Your boss tells you 19 things that you are doing well, but tosses in one that you could improve upon, of all 20 which one stays on your mind?
The negative, of course!
We would consider a person who never lies a liar if we catch them in one lie. But, we wouldn’t consider a compulsive liar honest if we catch them telling the truth…
Last example, let’s sat you are looking for something on Amazon. Out of 1,500 comments, 75% are positive, 15% are neutral, and 10% are negative. It is the negative ones that most catch your attention … and they leave you with more of an impression even though they only make up 10% of all of the comments.
Even though here are many more examples, we can probably conclude that our intuition compels us to give more weight to the negative over the positive. Actually we can and is referred to as “the negative bias,” complete with a theory which explains, in evolutionary terms, why we are this way.
Take a moment and imagine the first humans walking through the jungle. They come upon a fruit that looks appetising, one of them gives it a sniff, since they are unsure if it is edible, they decide to just leave it aside.
But then someone else comes along and decides to eat it and a little bit later, winds up dying, poisoned. They’re continuing on and in a little bit they hear a sound coming from the underbrush… they scatter off towards the trees, however one of them is not scared off by the sound and sees that the sound came from what appears to be a small harmless animal.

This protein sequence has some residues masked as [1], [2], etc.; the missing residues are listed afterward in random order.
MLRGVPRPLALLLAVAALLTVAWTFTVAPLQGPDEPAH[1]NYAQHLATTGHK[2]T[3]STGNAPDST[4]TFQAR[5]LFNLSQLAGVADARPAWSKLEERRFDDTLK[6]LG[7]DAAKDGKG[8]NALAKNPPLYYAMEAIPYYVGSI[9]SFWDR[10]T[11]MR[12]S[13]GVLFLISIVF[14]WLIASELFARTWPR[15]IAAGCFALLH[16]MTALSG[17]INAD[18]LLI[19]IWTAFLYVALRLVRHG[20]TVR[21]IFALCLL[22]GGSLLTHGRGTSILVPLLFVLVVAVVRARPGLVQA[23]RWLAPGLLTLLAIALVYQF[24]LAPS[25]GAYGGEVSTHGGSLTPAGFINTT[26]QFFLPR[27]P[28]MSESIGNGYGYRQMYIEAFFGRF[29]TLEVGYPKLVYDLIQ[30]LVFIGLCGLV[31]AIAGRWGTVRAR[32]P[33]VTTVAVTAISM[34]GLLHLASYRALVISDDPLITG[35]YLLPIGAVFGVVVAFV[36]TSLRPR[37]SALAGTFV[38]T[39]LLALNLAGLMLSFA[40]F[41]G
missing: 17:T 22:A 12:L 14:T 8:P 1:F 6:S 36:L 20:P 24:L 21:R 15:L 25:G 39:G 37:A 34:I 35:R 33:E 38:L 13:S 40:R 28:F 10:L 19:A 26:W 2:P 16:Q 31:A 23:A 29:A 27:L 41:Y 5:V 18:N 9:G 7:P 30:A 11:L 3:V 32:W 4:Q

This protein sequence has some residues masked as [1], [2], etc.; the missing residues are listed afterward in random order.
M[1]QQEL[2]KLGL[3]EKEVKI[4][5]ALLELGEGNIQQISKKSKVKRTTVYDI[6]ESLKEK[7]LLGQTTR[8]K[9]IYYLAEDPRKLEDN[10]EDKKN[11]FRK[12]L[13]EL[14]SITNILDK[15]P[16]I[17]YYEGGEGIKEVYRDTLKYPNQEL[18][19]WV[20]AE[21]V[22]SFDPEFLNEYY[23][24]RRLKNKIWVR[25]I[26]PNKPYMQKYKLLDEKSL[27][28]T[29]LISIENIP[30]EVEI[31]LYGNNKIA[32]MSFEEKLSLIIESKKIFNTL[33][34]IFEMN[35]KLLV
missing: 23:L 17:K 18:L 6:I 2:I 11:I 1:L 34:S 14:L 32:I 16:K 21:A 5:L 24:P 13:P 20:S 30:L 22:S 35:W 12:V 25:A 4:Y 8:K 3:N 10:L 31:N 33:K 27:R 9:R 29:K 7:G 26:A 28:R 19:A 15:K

A few seconds later, the over trusting human is eaten by a bear.
It’s as though nature has awarded those that have been more fearful, those that live with more stress, and those that have paid special attention to everything bad that happens or that could happen. In the world of our ancestors, happiness was not as important as merely surviving.
However, this adaptation may have made itself into a real obstacle for our happiness today…
What do we of with all of this?
In and of itself mediation has shown that it can do a phenomenal job at rewiring our minds.
From making the parts of our brains that stress us out (the amygdala) smaller, to further developing those that help us make better decisions (the prefrontal cortex), meditative practices not only relax us, they change our biology making us happier.
In his book, Hardwiring Happiness, Rick Hanson proposes very interesting strategies for “rewiring” our minds, delving in even deeper than meditation. To begin, Dr. Hanson suggests cultivating happiness by expanding on the effect that positive experiences have on us.
While we won’t stop having negative experiences nor be somehow protected from them, however, if we want the positive moments to have a greater impact on our lives, then we have to give them a larger space in our minds. For example, in the moment that we are perceiving something pleasurable, we should consciously appreciate it for 15 to 30 seconds to really fully appreciate it and be able to store it in our memory. To make it count!
Getting ourselves used to savouring the positive moments will eventually make it easier for our brains to recognise them in the moment and give them more importance in our lives.
So when your boss gives you 19 positive things and one negative, you’ll focus on giving them more power than the one negative.
Surely, it takes a lot of effort to reconfigure our brains, but it really is a sacrifice that is worth it. Eventually we will make positivity a habit, making it easier to get ourselves into a happy state in a natural way.
Try it today … and tell me all about it. 🙂
For a mind accustomed to happiness,